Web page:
Ouja, just outside Tikrit — about a 90-minute drive north of Baghdad on the Tigris River — is near the scene of Saddam’s capture by American soldiers in December 2003.
    Saddam was discovered hiding in a small underground bunker nine months after he fled the U.S.-led invasion that toppled his regime.
    Saddam, Ibrahim and al-Bandar were all handed the death sentence after their conviction for crimes against humanity, in connection with the killings of 148 Shiites in Dujail, north of Baghdad, in 1982 — following a failed assassination attempt there against Saddam.
    Saddam was executed last month, four days after an Iraqi appeals court upheld the verdicts in the Dujail case. Reportedly, the court was under pressure from Prime Minister Nouri al-Maliki, who wanted Saddam hanged before the end of 2006.
    Iraqi Vice President Tariq al-Hashemi said Monday he should have been consulted before the executions were staged, because he and the two other members of Iraq’s presidential council — President Jalal Talabani and Vice President Adil Abdul-Mahdi — had asked for the hangings to be delayed.
    The execution video was shown to reporters Monday in an apparent attempt to prove that Ibrahim’s corpse was not intentionally mutilated after death.
    Video of Saddam’s execution was broadcast worldwide. But Ali al-Dabbagh, the government spokesman, said there would be no similar public distribution of the video of Monday’s hangings.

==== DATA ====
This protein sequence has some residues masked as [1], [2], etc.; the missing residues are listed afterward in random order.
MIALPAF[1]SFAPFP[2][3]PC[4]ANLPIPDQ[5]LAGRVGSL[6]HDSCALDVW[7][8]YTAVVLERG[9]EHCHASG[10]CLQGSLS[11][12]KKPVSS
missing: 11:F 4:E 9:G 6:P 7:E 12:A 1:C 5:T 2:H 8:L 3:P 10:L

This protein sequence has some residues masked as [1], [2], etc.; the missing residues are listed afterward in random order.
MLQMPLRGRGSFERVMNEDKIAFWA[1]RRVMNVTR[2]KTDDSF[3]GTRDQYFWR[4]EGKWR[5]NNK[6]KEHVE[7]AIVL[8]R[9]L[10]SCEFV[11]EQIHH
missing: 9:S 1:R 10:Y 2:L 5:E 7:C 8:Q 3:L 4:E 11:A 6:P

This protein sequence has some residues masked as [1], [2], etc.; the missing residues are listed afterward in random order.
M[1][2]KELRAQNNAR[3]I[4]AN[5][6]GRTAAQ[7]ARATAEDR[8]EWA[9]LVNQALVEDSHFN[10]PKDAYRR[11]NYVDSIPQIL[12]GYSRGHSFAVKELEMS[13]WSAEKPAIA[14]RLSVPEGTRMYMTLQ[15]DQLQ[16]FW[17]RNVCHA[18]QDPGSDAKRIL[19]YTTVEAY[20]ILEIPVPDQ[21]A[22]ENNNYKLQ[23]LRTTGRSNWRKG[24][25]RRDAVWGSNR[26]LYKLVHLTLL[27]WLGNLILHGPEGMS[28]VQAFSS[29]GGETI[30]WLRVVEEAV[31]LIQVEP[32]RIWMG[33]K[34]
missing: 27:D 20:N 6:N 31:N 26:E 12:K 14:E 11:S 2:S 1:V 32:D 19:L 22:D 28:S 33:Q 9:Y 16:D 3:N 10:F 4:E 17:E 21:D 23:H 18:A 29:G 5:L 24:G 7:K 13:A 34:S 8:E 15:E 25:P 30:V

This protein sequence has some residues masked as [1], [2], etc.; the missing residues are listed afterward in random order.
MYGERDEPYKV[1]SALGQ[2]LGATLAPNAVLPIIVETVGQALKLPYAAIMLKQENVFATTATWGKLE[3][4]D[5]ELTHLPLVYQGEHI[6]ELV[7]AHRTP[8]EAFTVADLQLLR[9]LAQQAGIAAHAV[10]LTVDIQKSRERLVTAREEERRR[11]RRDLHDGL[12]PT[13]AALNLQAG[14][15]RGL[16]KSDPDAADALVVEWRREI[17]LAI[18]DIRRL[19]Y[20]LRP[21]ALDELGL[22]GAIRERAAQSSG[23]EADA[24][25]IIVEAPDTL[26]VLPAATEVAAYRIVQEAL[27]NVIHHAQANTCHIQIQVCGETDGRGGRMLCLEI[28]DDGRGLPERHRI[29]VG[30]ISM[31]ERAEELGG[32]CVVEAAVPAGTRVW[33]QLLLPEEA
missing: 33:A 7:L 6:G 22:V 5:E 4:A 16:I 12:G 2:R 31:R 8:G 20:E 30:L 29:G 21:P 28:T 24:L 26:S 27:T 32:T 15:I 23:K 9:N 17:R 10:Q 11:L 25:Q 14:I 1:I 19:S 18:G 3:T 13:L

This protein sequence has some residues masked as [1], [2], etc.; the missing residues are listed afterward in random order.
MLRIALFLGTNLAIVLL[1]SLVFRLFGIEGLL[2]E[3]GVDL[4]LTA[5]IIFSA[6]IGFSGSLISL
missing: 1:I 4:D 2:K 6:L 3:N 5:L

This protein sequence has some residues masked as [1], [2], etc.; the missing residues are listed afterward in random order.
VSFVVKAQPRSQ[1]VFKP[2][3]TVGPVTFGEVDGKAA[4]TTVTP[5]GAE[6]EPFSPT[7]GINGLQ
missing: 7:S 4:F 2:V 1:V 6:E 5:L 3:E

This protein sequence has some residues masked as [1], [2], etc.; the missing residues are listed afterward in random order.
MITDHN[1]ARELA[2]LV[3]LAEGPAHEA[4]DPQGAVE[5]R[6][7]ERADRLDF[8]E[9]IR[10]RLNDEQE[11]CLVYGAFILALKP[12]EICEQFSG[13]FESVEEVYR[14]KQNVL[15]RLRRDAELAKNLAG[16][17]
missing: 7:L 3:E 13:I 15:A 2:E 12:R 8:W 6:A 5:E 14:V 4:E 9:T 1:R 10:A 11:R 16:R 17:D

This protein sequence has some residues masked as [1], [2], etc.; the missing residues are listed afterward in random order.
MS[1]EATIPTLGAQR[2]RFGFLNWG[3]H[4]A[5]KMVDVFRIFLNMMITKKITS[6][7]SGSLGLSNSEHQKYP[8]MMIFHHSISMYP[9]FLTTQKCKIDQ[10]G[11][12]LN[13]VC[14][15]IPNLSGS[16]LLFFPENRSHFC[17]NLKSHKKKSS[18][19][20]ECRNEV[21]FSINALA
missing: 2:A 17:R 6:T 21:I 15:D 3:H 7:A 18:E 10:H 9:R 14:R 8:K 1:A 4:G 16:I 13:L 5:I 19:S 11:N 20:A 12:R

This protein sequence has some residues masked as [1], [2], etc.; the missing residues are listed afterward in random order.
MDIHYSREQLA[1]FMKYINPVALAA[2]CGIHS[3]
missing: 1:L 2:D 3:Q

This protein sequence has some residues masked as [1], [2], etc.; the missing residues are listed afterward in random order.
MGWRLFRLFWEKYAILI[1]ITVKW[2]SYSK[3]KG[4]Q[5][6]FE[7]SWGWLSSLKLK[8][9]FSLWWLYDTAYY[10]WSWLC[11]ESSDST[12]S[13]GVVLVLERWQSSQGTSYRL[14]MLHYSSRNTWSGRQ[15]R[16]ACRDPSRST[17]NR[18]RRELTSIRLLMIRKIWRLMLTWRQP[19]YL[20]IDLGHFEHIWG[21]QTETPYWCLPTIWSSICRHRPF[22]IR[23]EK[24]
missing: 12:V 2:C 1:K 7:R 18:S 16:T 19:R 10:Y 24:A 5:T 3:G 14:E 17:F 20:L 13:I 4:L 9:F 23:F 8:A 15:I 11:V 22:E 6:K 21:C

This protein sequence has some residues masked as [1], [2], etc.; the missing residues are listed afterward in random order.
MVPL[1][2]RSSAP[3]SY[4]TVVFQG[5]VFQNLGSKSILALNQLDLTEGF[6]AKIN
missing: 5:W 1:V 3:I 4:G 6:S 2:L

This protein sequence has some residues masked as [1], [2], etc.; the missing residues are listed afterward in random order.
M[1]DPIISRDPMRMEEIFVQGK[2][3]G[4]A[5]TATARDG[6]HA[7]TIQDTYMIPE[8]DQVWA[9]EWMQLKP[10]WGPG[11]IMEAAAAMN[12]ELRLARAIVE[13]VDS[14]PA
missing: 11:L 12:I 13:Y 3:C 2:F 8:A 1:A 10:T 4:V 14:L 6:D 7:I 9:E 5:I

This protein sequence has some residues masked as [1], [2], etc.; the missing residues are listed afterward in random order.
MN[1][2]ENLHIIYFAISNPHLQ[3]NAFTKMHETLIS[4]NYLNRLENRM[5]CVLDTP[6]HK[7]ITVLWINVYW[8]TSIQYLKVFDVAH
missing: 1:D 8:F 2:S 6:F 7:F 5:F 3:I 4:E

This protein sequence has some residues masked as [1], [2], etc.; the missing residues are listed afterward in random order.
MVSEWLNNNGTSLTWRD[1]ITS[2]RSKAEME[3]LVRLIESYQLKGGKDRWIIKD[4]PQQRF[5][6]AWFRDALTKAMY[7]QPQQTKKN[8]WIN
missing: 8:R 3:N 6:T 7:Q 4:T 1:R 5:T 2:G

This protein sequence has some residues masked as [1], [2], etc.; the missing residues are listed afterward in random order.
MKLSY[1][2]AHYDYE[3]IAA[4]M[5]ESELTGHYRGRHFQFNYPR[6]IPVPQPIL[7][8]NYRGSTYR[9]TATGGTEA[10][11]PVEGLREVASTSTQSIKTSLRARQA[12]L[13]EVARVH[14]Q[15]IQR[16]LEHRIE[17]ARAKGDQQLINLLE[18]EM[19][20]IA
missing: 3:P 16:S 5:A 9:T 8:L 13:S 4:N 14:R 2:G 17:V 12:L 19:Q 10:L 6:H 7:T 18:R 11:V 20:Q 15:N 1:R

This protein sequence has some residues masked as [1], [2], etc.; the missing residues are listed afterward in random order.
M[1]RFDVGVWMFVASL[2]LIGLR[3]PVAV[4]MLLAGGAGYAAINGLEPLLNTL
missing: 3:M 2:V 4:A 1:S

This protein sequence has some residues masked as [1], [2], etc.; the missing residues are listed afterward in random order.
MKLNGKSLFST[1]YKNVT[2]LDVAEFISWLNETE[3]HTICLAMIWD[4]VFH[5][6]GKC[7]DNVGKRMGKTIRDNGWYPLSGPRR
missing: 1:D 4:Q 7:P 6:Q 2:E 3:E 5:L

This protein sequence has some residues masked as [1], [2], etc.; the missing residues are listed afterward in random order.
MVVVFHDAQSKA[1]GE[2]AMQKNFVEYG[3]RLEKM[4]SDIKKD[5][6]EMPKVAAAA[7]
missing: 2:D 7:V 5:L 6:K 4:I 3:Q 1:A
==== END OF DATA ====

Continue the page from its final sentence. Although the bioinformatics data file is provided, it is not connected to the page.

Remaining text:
‘‘We will not release the video, but we want to show the truth,’’ he said. ‘‘The Iraqi government acted in a neutral way.’’
    Monday’s video was shown to reporters without sound — as was the official video of Saddam’s execution in December. But al-Dabbagh said no taunts greeted Saddam’s co-defendants.
    ‘‘No one shouted slogans or said anything that would taint the execution,’’ he said. ‘‘None of those charged were insulted.’’
    The official video of Saddam’s hanging was quickly pushed aside by a second one taken with a cell phone camera by a witnesses and leaked to the media. It showed the gallows floor opening, Saddam falling and swinging dead at the end of the rope.
    Some of those in attendance could be heard taunting the former Sunni strongman with shouts of ‘‘Muqtada, Muqtada,’’ an apparent reference to Muqtada al-Sadr, a radical Shiite cleric.
    Al-Sadr’s Mahdi Army militia is believed responsible for the deaths of thousands of Sunnis in the past year.
    The unruly scene at Saddam’s hanging drew worldwide protest and calls for Ibrahim and al-Bandar to be spared.
    On Monday, Secretary of State Condoleezza Rice said Saddam’s execution was mishandled and said she hoped that those who made cell phone videos of Saddam’s execution would be punished.
    ‘‘We were disappointed there was not greater dignity given to the accused under these circumstances,’’ Rice said during a news conference with her Egyptian counterpart in Luxor, Egypt.
    A spokeswoman for U.N. Secretary-General Ban Ki-moon said Monday he ‘‘regrets that despite pleas from both himself and the high commissioner for human rights to spare the lives of the two defendants, they were both executed.’’
    After Saddam’s execution, Human Rights Watch released a report calling the speedy trial and subsequent hanging of Saddam proof of the new Iraqi government’s disregard for human rights.
    ———
    Associated Press correspondents Bassem Mroue and Qassim Abdul-Zahra contributed to this report.